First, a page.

Thread Number: 74618  /  Tag: Vintage Automatic Washers
Refurbishing a 1978 Kenmore belt drive.
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Post# 984176   2/24/2018 at 20:40 by Lorainfurniture (Cleveland )        

No questions, just a bit of a rant. Every time I fix one leak I create another. It all started with about a palm sized puddle when it sat overnight full of water. Then the air dome steady peeing, now I got a very small puddle coming from the drain port area.

The washer is otherwise working well thanks to my friend Bob. I feel like the motion is a bit lackluster. Iím going to check the rpms tomorrow. It seemed a bit slow even for a belt drive.

Ok, that feels better. Thanks for listening, donít forget to subscribe if you havenít already.






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Post# 984178 , Reply# 1   2/24/2018 at 21:18 by speedqueen (Harrison Twp, Michigan)        

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A beautiful machine and a good restoration. Are you going to keep it for personal use or sell it as a refurbished machine at your store?



Post# 984180 , Reply# 2   2/24/2018 at 21:31 by Lorainfurniture (Cleveland )        
I canít really sell them

When they get that old. I give a pretty good warranty, and parts are not as abundant as they used to be. Under some circumstances I would, only to the right customer. I just canít bear to deliver a vintage machine to a ďregularĒ customer. Itís like a death sentence for the machine.

I wonít be keeping this one as I already have my turquoise belt drive.

This washer will go to a collector only after I get it sorted out 100%.


Post# 984182 , Reply# 3   2/24/2018 at 21:40 by speedqueen (Harrison Twp, Michigan)        

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Do you have a bunch of these machines piled up, unrestored from trade-ins that you just cannot bear to scrap? I certainly understand not wanting a regular customer to take most vintage machines, I could see still selling and warrantying a refurbished center-dial or '80s helical drive Maytag, those things are bullet proof.

Once everything is sorted out, I hope you don't mind me asking what your price would be on it?


Post# 984186 , Reply# 4   2/24/2018 at 22:17 by Lorainfurniture (Cleveland )        

No hoarding. The Maytags Iíll sell as they basically run forever. At this point I only get a few decent belt drives a year. I usually can find a home for them before the next one stumbles in. When they come in they get fixed or parted out. Iíll consider keeping one only if itís really special. Iíd keep a 1-18 or a combo unit, or anything else I can justify as a display piece for my store.

My friend bob has the matching dryer to this Kenmore, so I may sell the set for around a grand to the right owner.

I was actually thinking about giving the set away on my YouTube channel to help drum up some subscriptions. Iím still trying to work it out. Once I run ten or so loads through this machine without any leaks Iíll have a better feeling about what to do with it.

I really love fixing them more than I like looking at them. Once I get them running perfect my love affair with them starts to dwindle. I really get a lot of pleasure getting them in the hands of people who will enjoy them and take care of them.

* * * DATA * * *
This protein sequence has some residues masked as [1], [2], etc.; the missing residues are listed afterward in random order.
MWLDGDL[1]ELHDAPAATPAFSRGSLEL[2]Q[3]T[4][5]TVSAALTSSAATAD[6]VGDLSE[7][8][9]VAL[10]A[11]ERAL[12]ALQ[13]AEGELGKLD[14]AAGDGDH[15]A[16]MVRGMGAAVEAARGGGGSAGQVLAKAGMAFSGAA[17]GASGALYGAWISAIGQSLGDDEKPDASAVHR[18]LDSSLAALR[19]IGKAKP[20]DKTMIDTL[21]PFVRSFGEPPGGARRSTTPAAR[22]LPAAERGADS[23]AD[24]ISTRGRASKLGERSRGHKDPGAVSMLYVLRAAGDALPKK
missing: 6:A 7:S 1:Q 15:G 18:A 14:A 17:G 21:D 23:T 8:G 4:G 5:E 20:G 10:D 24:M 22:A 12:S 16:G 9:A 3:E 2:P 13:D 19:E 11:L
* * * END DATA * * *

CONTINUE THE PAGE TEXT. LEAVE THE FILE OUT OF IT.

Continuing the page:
Post# 984199 , Reply# 5   2/24/2018 at 23:58 by Kenmoreguy64 (Charlotte, NC)        

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Hi Eugene,

Before I get to the reason for my post, I'd like to say that I have thoroughly enjoyed your recent posts and videos. I would imagine that Speed Queen is not as keen on some of them, but I find them very informative, well produced, and incredibly enjoyable to watch. Thank you for making them available to us!!

I have an affinity for belt drives like you do your KA Direct Drive, and have been using them my entire life. No new/modern machines here - The newest washer I have is a 1993 KM 70 series DD which I got new, but it has only 2 years or so of single-person use on it. The rest of my machines are an assortment of Belt Drives, 1960s to late 1986. I rebuilt and sold 50+ of these black panel machines in the 1990s when buyers seemed to be waiting in line for them.

I have three machines installed and ready to use at my house at all times. Currently a 1976 KM 60 standard tub, a 1977 KM 70 almost identical to yours, and a 1980 KM 80. The '77 has been installed this time for more than a year. It has a Penta-Swirl agitator like yours. I thought I would make a few comments about the rebuild, and also about using this machine:

First, these were the largest capacity belt-drives made. They hold a max of 26 gallons of water and were made 1967-1981. The tubs in these are so wide in diameter that the cabinets have rounded cut outs on the inside rim to allow for the wide tubs to be fitted into the cabinet. When we try to reinstall a tub with the tub mounted filter and air dome still installed, and a gearcase in place, it can be awkward indeed to get the tub in place without knocking the air dome. I usually take the air dome off. It often needs to be cleaned of debris and a clean sealing surface created to assure a no leak install, but only a time or two have they caused me much trouble after that.

The drain grommet on the other hand is a different story. This grommet (WP called it an outlet hose) is very different than the smaller grommet used in standard tub models, and in later 22-gallon large capacity machines. On the smaller grommet, they can usually be re-used after removing the outer tub, but original large grommets in my experience have been troublesome to successfully re-use. The sealing grooves collapse from years of pressure under the tub, and simply do not re-seal easily. I had enough trouble with these that I always replaced to drain grommet regardless of leak or not just to avoid negotiating with the machine and a fickle old grommet. New ones of these are still out there, but unfortunately you would have to pull the outer tub again...

As to using the Penta-Swirl --- it takes getting used to, and has its limitations. And this is coming from a belt-drive regular user. For someone more familiar with DDs and late model machines, this agitator may seem very lethargic. I had no exposure to this agitator as a user until I refurbished my '77 in 2009. The agitator does an exquisite job on medium to med-high loads, and is gentile but effective, but once the water level is above the first or second row from the top on tub holes, heavy or large loads are slow to turn over. In fact, when I run my machine full, I add 2-4 minutes of wash time and often double the rinse time to get one or two roll-overs.